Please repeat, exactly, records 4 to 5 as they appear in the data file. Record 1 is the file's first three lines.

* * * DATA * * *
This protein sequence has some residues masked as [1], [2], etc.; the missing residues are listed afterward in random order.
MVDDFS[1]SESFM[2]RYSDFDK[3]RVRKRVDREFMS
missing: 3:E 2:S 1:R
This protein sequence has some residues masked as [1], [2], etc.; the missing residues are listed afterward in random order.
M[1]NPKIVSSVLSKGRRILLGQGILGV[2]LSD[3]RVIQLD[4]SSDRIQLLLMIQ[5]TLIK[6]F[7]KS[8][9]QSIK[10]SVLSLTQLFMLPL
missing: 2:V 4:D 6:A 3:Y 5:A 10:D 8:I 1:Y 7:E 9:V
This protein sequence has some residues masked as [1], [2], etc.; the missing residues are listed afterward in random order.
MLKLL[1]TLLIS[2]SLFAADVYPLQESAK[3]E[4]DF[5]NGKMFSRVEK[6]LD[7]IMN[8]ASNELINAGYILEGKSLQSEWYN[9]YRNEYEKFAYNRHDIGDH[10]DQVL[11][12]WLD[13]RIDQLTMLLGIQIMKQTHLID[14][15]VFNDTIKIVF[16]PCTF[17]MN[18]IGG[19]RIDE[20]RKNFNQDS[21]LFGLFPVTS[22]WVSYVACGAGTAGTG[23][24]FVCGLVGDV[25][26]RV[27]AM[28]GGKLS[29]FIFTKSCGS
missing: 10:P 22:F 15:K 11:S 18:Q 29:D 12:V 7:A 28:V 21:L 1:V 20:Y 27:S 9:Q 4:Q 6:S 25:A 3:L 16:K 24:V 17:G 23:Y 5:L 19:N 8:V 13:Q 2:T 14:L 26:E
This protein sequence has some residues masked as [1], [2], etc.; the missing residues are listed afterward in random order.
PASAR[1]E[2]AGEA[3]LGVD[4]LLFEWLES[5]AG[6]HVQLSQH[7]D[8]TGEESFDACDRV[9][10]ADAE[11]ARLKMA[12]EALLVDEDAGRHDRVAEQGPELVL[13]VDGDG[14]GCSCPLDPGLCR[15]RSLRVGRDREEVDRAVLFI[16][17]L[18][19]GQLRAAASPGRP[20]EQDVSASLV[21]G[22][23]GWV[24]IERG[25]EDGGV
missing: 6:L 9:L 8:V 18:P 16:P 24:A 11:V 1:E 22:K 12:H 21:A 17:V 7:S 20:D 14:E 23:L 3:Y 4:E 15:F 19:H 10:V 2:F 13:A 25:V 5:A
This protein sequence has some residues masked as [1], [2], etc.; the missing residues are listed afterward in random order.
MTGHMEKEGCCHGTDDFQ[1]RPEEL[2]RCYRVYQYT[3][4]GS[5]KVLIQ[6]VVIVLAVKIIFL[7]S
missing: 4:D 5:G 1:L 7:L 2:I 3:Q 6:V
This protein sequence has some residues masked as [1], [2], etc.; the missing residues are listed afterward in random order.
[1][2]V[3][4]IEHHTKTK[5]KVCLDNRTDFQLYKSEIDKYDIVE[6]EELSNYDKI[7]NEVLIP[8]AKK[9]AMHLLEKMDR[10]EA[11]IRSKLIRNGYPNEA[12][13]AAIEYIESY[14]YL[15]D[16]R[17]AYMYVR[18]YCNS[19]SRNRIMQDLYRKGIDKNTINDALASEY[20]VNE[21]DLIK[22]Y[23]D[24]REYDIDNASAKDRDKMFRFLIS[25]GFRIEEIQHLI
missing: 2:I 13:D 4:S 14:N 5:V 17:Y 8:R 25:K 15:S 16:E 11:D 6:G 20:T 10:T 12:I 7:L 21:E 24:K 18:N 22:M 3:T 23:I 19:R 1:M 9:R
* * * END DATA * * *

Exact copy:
This protein sequence has some residues masked as [1], [2], etc.; the missing residues are listed afterward in random order.
PASAR[1]E[2]AGEA[3]LGVD[4]LLFEWLES[5]AG[6]HVQLSQH[7]D[8]TGEESFDACDRV[9][10]ADAE[11]ARLKMA[12]EALLVDEDAGRHDRVAEQGPELVL[13]VDGDG[14]GCSCPLDPGLCR[15]RSLRVGRDREEVDRAVLFI[16][17]L[18][19]GQLRAAASPGRP[20]EQDVSASLV[21]G[22][23]GWV[24]IERG[25]EDGGV
missing: 6:L 9:L 8:V 18:P 16:P 24:A 11:V 1:E 22:K 12:H 21:A 17:V 7:S 20:D 14:E 23:L 3:Y 4:E 15:F 19:H 10:V 2:F 13:A 25:V 5:A
This protein sequence has some residues masked as [1], [2], etc.; the missing residues are listed afterward in random order.
MTGHMEKEGCCHGTDDFQ[1]RPEEL[2]RCYRVYQYT[3][4]GS[5]KVLIQ[6]VVIVLAVKIIFL[7]S
missing: 4:D 5:G 1:L 7:L 2:I 3:Q 6:V